This year’s Region 10 Student Congress was one for the history books: the largest turnout ever, a joint meeting held in conjunction with two other IEEE groups, and a new program that celebrated the region’s various cultures. And it was the first student congress held in India and the first time IEEE.tv filmed such an event.
More than 300 students attended “IEEE for Youth—Leveraging Social Networking for Professional Development,” held from 27 to 30 January in Chennai at the Sri Sivasubramaniya Nadar College of Engineering. The congress was designed to bring together students from branches across the region to network, meet region and section leaders, share strategies for boosting membership, and get an update on new IEEE programs. And, of course, to have some fun.
The IEEE Graduates of the Last Decade (GOLD) and IEEE Women in Engineering groups also held their congresses in conjunction with the student event, and on 28 January all three groups met together for the first time.
The first day started off with networking activities including basketball, squash, and chess. The next day the meeting got down to business.
In his first address to an IEEE conference since becoming 2008 President and CEO, Lewis M. Terman talked about the importance of students retaining their IEEE membership after graduation. Several IEEE officers and staff members gave the students updates on the organization’s various programs, including new initiatives, plans for attracting new members, an overview of IEEE’s technical activities, and the process for applying for IEEE Foundation grants.
The region’s student activities coordinator, Mini Thomas, a professor of electrical engineering at the National Islamic University, in New Delhi, covered activities the sections were organizing to attract new members, such as the Global Integrated Network of IEEE project. GINI is aimed at reinvigorating and promoting existing student branches, and identifying schools that are candidates for new branches. Other speakers reported on membership development drives that aim to inform students about the benefits of membership. Students also learned about the GOLD Academic Professional Portal Project, which lets members search for jobs posted by academic institutions and find information on doctorate programs and scholarships.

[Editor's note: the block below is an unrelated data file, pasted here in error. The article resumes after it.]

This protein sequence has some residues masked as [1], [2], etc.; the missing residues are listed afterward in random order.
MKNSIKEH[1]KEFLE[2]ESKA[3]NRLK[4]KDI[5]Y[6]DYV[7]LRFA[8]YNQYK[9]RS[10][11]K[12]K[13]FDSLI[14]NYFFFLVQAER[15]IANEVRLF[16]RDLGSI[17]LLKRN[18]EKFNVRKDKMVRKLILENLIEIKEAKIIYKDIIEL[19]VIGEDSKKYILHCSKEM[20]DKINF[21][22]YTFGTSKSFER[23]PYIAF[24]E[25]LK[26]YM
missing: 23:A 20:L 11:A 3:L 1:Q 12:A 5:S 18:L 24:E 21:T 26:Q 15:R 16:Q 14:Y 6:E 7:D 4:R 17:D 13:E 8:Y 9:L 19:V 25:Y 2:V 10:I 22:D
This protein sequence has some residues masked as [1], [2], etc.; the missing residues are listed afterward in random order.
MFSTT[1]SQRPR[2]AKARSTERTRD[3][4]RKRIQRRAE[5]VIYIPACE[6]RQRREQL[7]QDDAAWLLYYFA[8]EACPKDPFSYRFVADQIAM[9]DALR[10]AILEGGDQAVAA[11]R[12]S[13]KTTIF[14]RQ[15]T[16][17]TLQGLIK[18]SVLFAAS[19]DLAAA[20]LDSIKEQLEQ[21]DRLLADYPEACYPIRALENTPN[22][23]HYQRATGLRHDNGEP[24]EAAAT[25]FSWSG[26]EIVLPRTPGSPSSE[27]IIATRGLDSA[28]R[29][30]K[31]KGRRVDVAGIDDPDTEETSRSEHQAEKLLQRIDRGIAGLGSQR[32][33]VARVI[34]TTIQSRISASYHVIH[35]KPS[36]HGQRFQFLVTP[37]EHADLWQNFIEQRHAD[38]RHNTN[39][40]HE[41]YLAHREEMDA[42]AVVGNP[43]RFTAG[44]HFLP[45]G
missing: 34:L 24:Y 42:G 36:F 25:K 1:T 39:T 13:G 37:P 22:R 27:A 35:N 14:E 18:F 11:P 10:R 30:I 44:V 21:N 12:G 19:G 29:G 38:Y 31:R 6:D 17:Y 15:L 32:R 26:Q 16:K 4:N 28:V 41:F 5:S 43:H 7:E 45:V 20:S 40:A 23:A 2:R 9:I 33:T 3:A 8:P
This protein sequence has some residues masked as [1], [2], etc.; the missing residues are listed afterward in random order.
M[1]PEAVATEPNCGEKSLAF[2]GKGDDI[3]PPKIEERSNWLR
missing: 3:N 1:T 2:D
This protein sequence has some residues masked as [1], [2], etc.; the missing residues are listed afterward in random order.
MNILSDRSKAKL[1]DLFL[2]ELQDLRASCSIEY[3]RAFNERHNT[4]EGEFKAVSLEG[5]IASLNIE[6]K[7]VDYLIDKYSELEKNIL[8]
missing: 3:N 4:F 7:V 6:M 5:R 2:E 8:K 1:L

Branch counselors discussed ways to motivate student members to volunteer and ways to explain activities in an engaging manner. Jaya Indiresan, a consultant to India’s national and international agencies, conducted a leadership training workshop, which focused on the skills students need to be effective leaders.
Students were divided into groups for team-building exercises that tested their creativity and ability to work as a unit. One of the activities was building a replica of the Taj Mahal from newspaper.
Nithin Sha, an IEEE student member from MES College of Engineering, in Kerala, says the contacts he made through networking at the congress were invaluable.
There were 10 exhibition booths that featured posters, banners, and pamphlets about each branch. Four branches won awards for their exhibitions: Bangladesh University of Engineering and Technology; the National Institute of Technology, in Warangal, India; Rajagiri School of Engineering and Technology, in Kerala; and the Indira Ghandi Institute of Technology, in New Delhi.
CULTURAL CELEBRATION To highlight the various backgrounds of those attending, the student organizers put on a multicultural show that featured Chinese songs, the Haka dance from New Zealand, and traditional Indian folk dances.
That was the highlight of the congress for George Gordon, chair of the IEEE student branch at the University of Auckland, New Zealand. “India and Asia are worlds apart from New Zealand in terms of culture,” Gordon says. “It was interesting to see the different ways in which IEEE appeals to people from different cultures.”
Adam Ruxton a student member earning his doctorate from James Cook University, in Townsville, Australia, says he enjoyed meeting students from all over the world. “It was fantastic to see how different cultures could still have a common goal and message–in this case, the promotion of technology for the benefit of mankind,” Ruxton says.